How corporate has YouTube become?

YouTube has grown exponentially over the years, but why exactly? Big corporations backing the social media platform are likely the answer. (Photo sourced from Flickr)

In the early 2010s (and even before), YouTube was a place to just share your talents with random people who might be interested.  In recent years, it has simply become a marketing ploy – large corporations are making the money and using the algorithm.  YouTube shows new users mainly corporate videos that, not surprisingly, have millions of views. 

Many creators have simply just given up on YouTube because they can no longer support themselves on the platform anymore.  Gamers and Streamers have permanently moved to Twitch, a website that focuses on live-streaming.  

Here is some economic information I found about why they might have made this switch:


  • Subscribers: Each subscriber brings in $5 per month. Twitch takes 50%, so the streamer gets $2.50 per subscriber. This is only the standard contract though and may vary for larger streamers. Large streamers on the platform can have thousands, even tens of thousands of subscribers.
  • Donations: Up to the donator for how much they pay, but generally around $1-$10 for most donations. 100% of donation money goes to the streamer. Big streamers can make over $1,000 per day from donations.
  • Bits: Bits are Twitch’s built-in donation system. They are generally less used and pay in smaller amounts. Twitch takes a 29% cut.
  • Ads: These work the same as YouTube, appearing at the beginning of the stream. These don’t end up paying as much but still represent a good chunk.


  • Super Chat: This is essentially YouTube’s built-in donation system. YouTube takes 30%, compared to Twitch’s 0% for most donations.
  • Members: Members are to YouTube what subscribers are to Twitch. YouTube again takes 30%, which is less than Twitch, but the members system is not used anywhere close to as much as Twitch subscriptions are.
  • Ads: For some people, these are worse on YouTube than they are on Twitch. Ads are also nonexistent for channels YouTube has deemed “demonetized.”

The Beauty and the Ugly

Beauty gurus have focused more on their makeup lines and brand deals, and vloggers have simply found some deals with publishers to write books.  Many of the first big YouTubers, who began in the early years, have generally quit YouTube for mental health reasons or to just stop being associated with the new YouTube as they grow older and more their content distant from the recent trends. Unless a small channel gets exposure from a video that blew up or a larger channel giving them a shout-out, they don’t stand a chance against the ever-changing rules and regulations set by YouTube.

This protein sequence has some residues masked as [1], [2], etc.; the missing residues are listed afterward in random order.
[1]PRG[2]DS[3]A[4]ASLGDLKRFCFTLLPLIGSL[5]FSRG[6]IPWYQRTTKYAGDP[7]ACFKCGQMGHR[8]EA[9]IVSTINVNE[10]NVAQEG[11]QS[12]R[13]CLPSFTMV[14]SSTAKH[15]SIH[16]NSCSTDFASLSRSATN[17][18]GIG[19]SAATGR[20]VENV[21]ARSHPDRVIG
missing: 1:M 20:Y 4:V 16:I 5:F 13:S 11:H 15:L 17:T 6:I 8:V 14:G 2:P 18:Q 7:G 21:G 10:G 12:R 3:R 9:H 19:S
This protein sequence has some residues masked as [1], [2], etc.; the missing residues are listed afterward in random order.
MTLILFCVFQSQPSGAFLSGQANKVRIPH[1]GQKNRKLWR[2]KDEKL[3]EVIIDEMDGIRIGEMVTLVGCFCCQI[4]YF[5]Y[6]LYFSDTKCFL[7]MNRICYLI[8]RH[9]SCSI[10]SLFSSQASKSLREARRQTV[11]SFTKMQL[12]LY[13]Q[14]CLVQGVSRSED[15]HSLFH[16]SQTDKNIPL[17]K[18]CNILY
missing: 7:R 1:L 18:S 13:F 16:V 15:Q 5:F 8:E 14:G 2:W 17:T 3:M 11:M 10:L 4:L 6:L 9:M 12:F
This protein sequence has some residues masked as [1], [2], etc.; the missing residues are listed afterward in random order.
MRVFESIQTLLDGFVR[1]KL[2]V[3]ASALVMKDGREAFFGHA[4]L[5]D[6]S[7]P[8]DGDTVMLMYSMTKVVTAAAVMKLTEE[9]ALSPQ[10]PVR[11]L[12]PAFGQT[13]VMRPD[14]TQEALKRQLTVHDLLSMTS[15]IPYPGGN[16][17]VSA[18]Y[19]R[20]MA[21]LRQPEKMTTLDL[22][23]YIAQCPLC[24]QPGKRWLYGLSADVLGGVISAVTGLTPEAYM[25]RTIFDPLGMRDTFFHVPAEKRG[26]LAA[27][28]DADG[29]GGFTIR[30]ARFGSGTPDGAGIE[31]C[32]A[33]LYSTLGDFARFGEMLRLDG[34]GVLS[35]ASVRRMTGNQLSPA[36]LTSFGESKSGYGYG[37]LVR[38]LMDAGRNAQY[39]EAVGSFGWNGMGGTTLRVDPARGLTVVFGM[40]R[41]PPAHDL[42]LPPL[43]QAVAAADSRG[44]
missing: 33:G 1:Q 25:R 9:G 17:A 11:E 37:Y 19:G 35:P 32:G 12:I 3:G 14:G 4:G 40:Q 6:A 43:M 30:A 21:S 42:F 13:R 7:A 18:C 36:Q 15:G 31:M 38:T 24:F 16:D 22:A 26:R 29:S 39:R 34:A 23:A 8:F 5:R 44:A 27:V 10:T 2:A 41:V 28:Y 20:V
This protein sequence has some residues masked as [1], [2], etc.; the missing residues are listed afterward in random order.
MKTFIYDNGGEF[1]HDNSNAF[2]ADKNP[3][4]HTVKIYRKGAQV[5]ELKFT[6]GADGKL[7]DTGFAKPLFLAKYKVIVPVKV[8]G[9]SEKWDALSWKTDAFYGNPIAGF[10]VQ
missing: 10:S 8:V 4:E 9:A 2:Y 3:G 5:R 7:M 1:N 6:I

YouTube has gotten a bad reputation simply because of a few major creators having scandals (that have since made sponsors reluctant to have their brands be promoted by them), such as YouTuber, Logan Paul, filming a dead body, or the arrest of Jaystation after faking his girlfriend’s death for views, or even the harmful robbery ‘prank’ a few months ago that left a YouTuber dead.  There are plenty more scandals that have to lead to some of YouTube’s bad reputation.  

Targeting Young Audiences

Because of these types of creators, YouTube allows for corporations to be promoted on the recommendation page, simply because these corporations are targeted at kids (as one YouTuber puts it, they view the kids as a statistic and not real children who could be benefiting from real learning videos. This uptick in child audiences has made it easy for corporations to spew several ‘music videos’ a day with the same simple, no-brainer lyrics and tune.)  

Even though they get the attention and views, this type of kid-based content doesn’t get ad revenue due to one of YouTube’s new policies, which doesn’t allow targeted ads on content made for kids.  

Other channels, such as Dude Perfect, have managed to keep content kid-friendly and their videos monetized.  Dude Perfect has even managed to snag some of the biggest sponsorships with companies like Nerf, Dr. Pepper, and Pringles.  Gradually, this success came from 12 years of making a name for themselves.  

In all, YouTube is clearly not the same platform it was 5 years ago.  It’s clear that YouTube is trying to steer its creators in a direction that conforms creativity being posted on the site.  Some major channels can keep up with the ever-changing demands, while smaller channels start to struggle to get exposure from the algorithm.  However, corporate channels on YouTube manage to keep the algorithm recommending their content because of their cookie-cutter style videos, which others are beginning to conform to in order to get recognition on the platform.  

So, ask yourself — how corporate really is YouTube?



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